The discovery of a perfectly preserved dinosaur egg, with a feathered baby dinosaur inside, is a reminder of what remains undiscovered.
The discovery of a fully preserved dinosaur egg, complete with feathery dinosaur baby about to hatch, has the scientific community abuzz with speculation this week. What will the find mean for our understanding of where dinosaurs fit into the evolutionary jigsaw puzzle?
Impeccably preserved dinosaur embryo looks as if it 'died yesterday'
About 70 million years ago, a wee ostrich-like dinosaur wriggled inside its egg, putting itself into the best position…
The most well-preserved specimen found to date, Chinese researchers have been excitedly sharing their unique find with the scientific community at large since announcing it, studying the specimen and sharing their research.
Though we are living in the Information Age, this discovery is a good reminder of how much remains to be discovered. Where is the lost tomb of Alexander the Great? Where is the long lost crown-piece of ancient Egypt? Why do we sleep? Why do we age? Why are the very cells of life itself programmed to die? Are we alone in the vast universe? How did we get these magnificent brains?
These questions and many others persist. Plus there is what we know we don’t know, and what we don’t know we don’t know.
The first naturalists, curious farmers and early paleontologists to dig up and discover the enormous bones of creatures unlike anything in our current epoch had no idea they were hunting for dinosaur skeletons.
It was a staggering discovery that was at first lambasted by the public, labeled heresy by religious authorities, excoriated in the press, and called a hoax in ten different languages before the post-1900 world at large was forced, as grudgingly as any former flat-earther, to admit that yes; indeed there were once animals that defy our ability to fully comprehend their vast size.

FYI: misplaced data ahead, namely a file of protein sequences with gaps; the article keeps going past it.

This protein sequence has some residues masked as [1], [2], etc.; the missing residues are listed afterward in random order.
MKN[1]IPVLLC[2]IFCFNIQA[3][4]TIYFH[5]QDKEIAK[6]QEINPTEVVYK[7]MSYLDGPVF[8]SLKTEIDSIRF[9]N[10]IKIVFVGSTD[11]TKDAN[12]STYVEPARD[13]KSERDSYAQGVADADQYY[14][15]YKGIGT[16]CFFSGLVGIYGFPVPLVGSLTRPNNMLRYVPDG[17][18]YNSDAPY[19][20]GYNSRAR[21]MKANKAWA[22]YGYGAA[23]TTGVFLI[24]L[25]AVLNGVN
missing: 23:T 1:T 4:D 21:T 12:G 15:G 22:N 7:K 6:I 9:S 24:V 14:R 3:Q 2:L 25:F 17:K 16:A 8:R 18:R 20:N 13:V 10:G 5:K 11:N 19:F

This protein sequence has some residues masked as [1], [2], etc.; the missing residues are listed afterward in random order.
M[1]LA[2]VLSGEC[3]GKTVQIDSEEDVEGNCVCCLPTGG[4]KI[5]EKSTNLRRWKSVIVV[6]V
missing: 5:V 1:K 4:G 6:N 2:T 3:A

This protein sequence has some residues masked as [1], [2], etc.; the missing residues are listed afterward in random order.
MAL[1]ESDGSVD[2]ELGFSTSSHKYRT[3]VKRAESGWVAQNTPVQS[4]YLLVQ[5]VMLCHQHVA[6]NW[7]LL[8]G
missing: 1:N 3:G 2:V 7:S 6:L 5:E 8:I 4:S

There were things swimming in the Jurassic and pre-Jurassic oceans to give a tiny land-dwelling mammal like human beings heart palpitations.
The existence of dinosaurs, so long gone from the earth, has captured the imagination of schoolchildren and scientists, the curious and the intrepid since mankind first faced the terrible Tyrannosaurus Rex.
“How did dinosaurs come to be?” is but the shadow of another question: “How did mankind come to be?
“Why did dinosaurs vanish from the earth?” is another such parallel question.
Improving our understanding of creatures who lived and died millions of years ago might seem to some a frivolous and even fanciful pursuit. In the grand scheme of human society, with all our sufferings and tribulations, what does it matter if dinosaurs hatched or had feathers or invented chess?
Understanding the earth 250 million years ago, an era utterly like our own, the devastation of which gave rise to our first mammalian ancestors- is key to understanding our own history.
Human beings have been anatomically modern for about 200,000 years, give or take; we have about 10,000 years of recorded history. The other 190,000- to say nothing of what our ancient ancestors experienced, why they died out or evolved- are a complete mystery.
What little we know, we have pieced together from fragments scattered throughout the world, from the barest traces which are left, filtered through the lens of modern sensibilities.
Modern scientists look at an ancient structure and see a sports arena or a ceremonial temple in the remains of an ancient society with none of those things. Our society has those things. Lacking any other information, context, controlled experiments, or additional data of any kind, scientists project, as humans are wont to do.
We may never know.
There are ancient languages which remain undeciphered. Myths to unravel. Strands of DNA to unravel. Vast, undiscovered countries without and within, down to the information encoded in our very cells and how it got there.
To say that the success of the human species was improbable is an understatement. We shouldn’t even be here. Technically, amino acids should never have been able to form into proteins to form the basic building blocks of life in the first place, but here we are.
Here we all are.
The dinosaurs, for good or ill, are gone forever, some preserved better than others in the fragmented fossil map that tells the tale, if only we can read it.
Humans have accomplished what no dinosaur ever dreamed. We’ve been the moon; we split the atom. We invented air travel and the internal combustion engine and Netflix, though not in that order. We’ve mapped the human genome.
But we still have questions, and plenty of them. Some are related to the survival, long-term, of humanity.
Until we have all the answers, mankind is fortunate to have scientists dedicated to seeking out, digging up and following the evidence of our primeval past.
It is more than just an exercise in imagination and discovery; the story of the dinosaurs is the human story, too.
(contributing writer, Brooke Bell)